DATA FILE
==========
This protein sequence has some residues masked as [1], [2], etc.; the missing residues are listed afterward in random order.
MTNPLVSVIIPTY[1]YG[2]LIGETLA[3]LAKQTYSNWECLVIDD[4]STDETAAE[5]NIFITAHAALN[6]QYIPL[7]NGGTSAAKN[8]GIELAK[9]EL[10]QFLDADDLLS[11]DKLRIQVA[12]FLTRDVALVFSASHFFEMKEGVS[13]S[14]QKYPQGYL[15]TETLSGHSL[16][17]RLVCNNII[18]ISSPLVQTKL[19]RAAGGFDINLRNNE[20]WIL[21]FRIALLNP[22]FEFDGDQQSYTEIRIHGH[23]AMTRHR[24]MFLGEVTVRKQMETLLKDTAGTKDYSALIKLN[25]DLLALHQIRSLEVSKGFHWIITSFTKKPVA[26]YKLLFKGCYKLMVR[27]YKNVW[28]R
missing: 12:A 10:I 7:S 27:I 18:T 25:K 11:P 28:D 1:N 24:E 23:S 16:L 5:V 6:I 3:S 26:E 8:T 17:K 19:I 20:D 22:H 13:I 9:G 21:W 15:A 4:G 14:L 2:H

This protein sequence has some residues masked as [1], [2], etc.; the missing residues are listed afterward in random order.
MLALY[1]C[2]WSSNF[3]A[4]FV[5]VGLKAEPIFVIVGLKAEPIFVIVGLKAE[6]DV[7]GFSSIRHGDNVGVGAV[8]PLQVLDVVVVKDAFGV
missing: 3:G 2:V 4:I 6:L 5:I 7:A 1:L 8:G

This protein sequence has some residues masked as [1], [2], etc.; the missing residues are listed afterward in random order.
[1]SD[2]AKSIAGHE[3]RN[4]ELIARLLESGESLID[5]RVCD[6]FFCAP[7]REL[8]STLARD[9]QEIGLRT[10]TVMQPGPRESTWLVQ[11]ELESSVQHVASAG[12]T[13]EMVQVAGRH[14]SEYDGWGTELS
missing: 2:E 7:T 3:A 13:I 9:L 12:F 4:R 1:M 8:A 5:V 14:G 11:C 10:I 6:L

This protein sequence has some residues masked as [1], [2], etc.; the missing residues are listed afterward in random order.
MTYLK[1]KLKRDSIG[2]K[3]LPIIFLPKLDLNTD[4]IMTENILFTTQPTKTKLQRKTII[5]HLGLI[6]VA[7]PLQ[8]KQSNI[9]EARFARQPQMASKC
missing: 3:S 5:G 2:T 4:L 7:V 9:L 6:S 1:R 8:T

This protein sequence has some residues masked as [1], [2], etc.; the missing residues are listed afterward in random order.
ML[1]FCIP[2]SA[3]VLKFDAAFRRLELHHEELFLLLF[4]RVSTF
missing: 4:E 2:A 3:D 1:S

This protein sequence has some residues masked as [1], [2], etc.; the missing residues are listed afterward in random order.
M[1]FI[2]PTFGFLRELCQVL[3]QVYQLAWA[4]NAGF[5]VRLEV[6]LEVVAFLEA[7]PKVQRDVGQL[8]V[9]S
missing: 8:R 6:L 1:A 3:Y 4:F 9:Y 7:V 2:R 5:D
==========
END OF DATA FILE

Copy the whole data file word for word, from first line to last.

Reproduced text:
This protein sequence has some residues masked as [1], [2], etc.; the missing residues are listed afterward in random order.
MTNPLVSVIIPTY[1]YG[2]LIGETLA[3]LAKQTYSNWECLVIDD[4]STDETAAE[5]NIFITAHAALN[6]QYIPL[7]NGGTSAAKN[8]GIELAK[9]EL[10]QFLDADDLLS[11]DKLRIQVA[12]FLTRDVALVFSASHFFEMKEGVS[13]S[14]QKYPQGYL[15]TETLSGHSL[16][17]RLVCNNII[18]ISSPLVQTKL[19]RAAGGFDINLRNNE[20]WIL[21]FRIALLNP[22]FEFDGDQQSYTEIRIHGH[23]AMTRHR[24]MFLGEVTVRKQMETLLKDTAGTKDYSALIKLN[25]DLLALHQIRSLEVSKGFHWIITSFTKKPVA[26]YKLLFKGCYKLMVR[27]YKNVW[28]R
missing: 12:A 10:I 7:S 27:I 18:T 25:K 11:P 28:D 1:N 24:E 23:S 16:L 5:V 6:I 3:S 26:E 8:T 17:K 19:I 20:D 22:H 13:I 9:G 21:W 15:A 4:G 14:L 2:H

This protein sequence has some residues masked as [1], [2], etc.; the missing residues are listed afterward in random order.
MLALY[1]C[2]WSSNF[3]A[4]FV[5]VGLKAEPIFVIVGLKAEPIFVIVGLKAE[6]DV[7]GFSSIRHGDNVGVGAV[8]PLQVLDVVVVKDAFGV
missing: 3:G 2:V 4:I 6:L 5:I 7:A 1:L 8:G

This protein sequence has some residues masked as [1], [2], etc.; the missing residues are listed afterward in random order.
[1]SD[2]AKSIAGHE[3]RN[4]ELIARLLESGESLID[5]RVCD[6]FFCAP[7]REL[8]STLARD[9]QEIGLRT[10]TVMQPGPRESTWLVQ[11]ELESSVQHVASAG[12]T[13]EMVQVAGRH[14]SEYDGWGTELS
missing: 2:E 7:T 3:A 13:I 9:L 12:F 4:R 1:M 8:A 5:V 14:G 11:C 10:I 6:L

This protein sequence has some residues masked as [1], [2], etc.; the missing residues are listed afterward in random order.
MTYLK[1]KLKRDSIG[2]K[3]LPIIFLPKLDLNTD[4]IMTENILFTTQPTKTKLQRKTII[5]HLGLI[6]VA[7]PLQ[8]KQSNI[9]EARFARQPQMASKC
missing: 3:S 5:G 2:T 4:L 7:V 9:L 6:S 1:R 8:T

This protein sequence has some residues masked as [1], [2], etc.; the missing residues are listed afterward in random order.
ML[1]FCIP[2]SA[3]VLKFDAAFRRLELHHEELFLLLF[4]RVSTF
missing: 4:E 2:A 3:D 1:S

This protein sequence has some residues masked as [1], [2], etc.; the missing residues are listed afterward in random order.
M[1]FI[2]PTFGFLRELCQVL[3]QVYQLAWA[4]NAGF[5]VRLEV[6]LEVVAFLEA[7]PKVQRDVGQL[8]V[9]S
missing: 8:R 6:L 1:A 3:Y 4:F 9:Y 7:V 2:R 5:D